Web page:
Anti-war soldiers headed a protest against the NATO summit in Chicago on May 20. Thousands poured through the streets in the largest anti-war demonstration seen in the United States for some time. The turnout was inspired by the Occupy movement that broke out last year, which helped legitimise street protest again. From conflicting accounts, the march involved about 10,000 people. See also: SYRIZA to anti-NATO protesters: 'Bring the war home!'
The announcement by giant US bank JPMorgan Chase that it had lost US$2 billion in a shady deal shows the kinds of financial speculation that led to the 2007-2009 financial collapse continue to steam ahead. It also underscores that both Republican presidential candidate Mitt Romney and Democrat president Barack Obama are in Wall Street’s pocket. As the financial system was collapsing in the waning months of the George W Bush administration, it responded with huge bailouts of banks and other financial institutions.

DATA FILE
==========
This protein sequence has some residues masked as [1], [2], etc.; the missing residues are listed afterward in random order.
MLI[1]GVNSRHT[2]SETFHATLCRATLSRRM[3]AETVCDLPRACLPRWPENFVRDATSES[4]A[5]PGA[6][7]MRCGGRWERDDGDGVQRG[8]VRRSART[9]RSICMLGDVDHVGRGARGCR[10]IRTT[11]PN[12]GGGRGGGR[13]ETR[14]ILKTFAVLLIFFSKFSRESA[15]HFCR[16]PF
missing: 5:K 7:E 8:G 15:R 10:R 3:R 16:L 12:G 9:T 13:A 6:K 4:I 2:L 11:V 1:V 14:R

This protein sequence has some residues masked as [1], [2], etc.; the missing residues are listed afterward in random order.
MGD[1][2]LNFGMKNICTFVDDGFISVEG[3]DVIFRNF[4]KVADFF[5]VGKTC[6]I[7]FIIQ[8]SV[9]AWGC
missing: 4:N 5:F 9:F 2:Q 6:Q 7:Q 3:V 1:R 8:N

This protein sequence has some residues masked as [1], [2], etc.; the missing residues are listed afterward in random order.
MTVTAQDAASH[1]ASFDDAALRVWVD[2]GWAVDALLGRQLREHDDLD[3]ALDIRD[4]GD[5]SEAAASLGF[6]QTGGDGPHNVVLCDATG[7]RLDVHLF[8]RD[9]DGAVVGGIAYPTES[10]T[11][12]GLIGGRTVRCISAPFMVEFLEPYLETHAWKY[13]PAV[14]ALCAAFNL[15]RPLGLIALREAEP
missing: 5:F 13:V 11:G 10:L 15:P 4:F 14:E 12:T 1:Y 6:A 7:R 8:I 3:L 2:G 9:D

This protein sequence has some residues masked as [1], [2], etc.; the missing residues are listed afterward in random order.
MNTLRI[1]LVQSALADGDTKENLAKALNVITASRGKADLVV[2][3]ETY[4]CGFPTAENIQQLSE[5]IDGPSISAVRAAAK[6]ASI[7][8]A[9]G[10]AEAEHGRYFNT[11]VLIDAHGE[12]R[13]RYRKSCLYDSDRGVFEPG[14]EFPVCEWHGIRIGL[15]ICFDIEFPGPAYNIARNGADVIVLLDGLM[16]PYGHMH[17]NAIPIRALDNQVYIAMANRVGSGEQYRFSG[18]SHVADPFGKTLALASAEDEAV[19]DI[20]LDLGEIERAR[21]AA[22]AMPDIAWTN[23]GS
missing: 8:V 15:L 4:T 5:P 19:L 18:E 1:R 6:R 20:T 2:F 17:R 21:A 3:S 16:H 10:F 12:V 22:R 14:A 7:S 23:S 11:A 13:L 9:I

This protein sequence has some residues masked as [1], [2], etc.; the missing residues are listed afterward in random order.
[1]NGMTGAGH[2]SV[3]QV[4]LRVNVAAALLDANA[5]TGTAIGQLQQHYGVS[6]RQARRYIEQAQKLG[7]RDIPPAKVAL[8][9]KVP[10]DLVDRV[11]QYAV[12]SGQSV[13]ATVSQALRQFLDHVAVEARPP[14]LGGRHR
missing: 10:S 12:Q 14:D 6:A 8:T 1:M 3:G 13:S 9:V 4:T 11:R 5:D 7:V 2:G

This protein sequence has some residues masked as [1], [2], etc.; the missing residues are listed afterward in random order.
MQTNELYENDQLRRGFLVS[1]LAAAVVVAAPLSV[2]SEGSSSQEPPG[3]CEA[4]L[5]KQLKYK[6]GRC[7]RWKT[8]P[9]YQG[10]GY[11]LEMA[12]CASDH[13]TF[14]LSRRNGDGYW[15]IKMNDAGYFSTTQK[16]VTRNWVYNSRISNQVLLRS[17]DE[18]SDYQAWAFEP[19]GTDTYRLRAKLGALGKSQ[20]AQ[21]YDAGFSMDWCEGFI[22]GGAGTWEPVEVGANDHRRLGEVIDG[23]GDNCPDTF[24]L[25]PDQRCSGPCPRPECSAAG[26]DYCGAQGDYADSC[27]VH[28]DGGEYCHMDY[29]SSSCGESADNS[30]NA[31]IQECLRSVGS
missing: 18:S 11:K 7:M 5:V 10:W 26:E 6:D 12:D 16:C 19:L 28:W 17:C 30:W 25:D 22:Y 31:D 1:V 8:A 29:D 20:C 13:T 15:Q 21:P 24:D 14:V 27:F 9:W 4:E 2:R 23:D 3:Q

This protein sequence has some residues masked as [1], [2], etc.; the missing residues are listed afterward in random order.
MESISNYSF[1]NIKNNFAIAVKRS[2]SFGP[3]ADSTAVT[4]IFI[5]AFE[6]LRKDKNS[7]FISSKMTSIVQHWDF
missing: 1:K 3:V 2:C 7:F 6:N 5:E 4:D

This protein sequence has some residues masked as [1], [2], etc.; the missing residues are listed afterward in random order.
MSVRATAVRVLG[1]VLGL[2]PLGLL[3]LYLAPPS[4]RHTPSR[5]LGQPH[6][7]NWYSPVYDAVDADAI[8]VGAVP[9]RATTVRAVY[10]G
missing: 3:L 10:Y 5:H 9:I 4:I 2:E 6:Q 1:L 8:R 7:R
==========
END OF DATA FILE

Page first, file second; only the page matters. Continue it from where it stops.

In a qualitative escalation, the government of President Barack Obama has for the first time used the “war on terror” against socialists in the United States. On September 24, the FBI conducted a series of coordinated early-morning raids at homes and offices in Minneapolis, Chicago, Michigan and North Carolina. The political police seized computers, passports, books, documents, cell phones, photos, financial records, diaries, maps and other materials. In one case, children’s artwork was confiscated.
More than one million people gathered in bitter cold in Washington DC to witness the historical inauguration of an African American as president.
Tens of thousands of people marched in Washington, DC, on September 15 demanding an end to the US war in Iraq. Pennsylvania Avenue was filled shoulder to shoulder from the White House, where the action began, to the Capitol building. The turnout was larger than expected, a shot in the arm for anti-war activists.
The January 27 demonstration in Washington DC was the largest anti-war protest in the US since September 2005.
The Bush administration’s decision to send more troops to Iraq in the face of rising opposition among ruling-class politicians and pundits, and against the wishes of the overwhelming majority of the US people, represents a desperate gamble.
The November 7 US mid-term congressional elections were a massive repudiation of the US-led war against Iraq and of the administration of President George Bush. But while the majority of US voters have turned against the war, most of the politicians of both Democratic and Republican parties have a clue about what to do.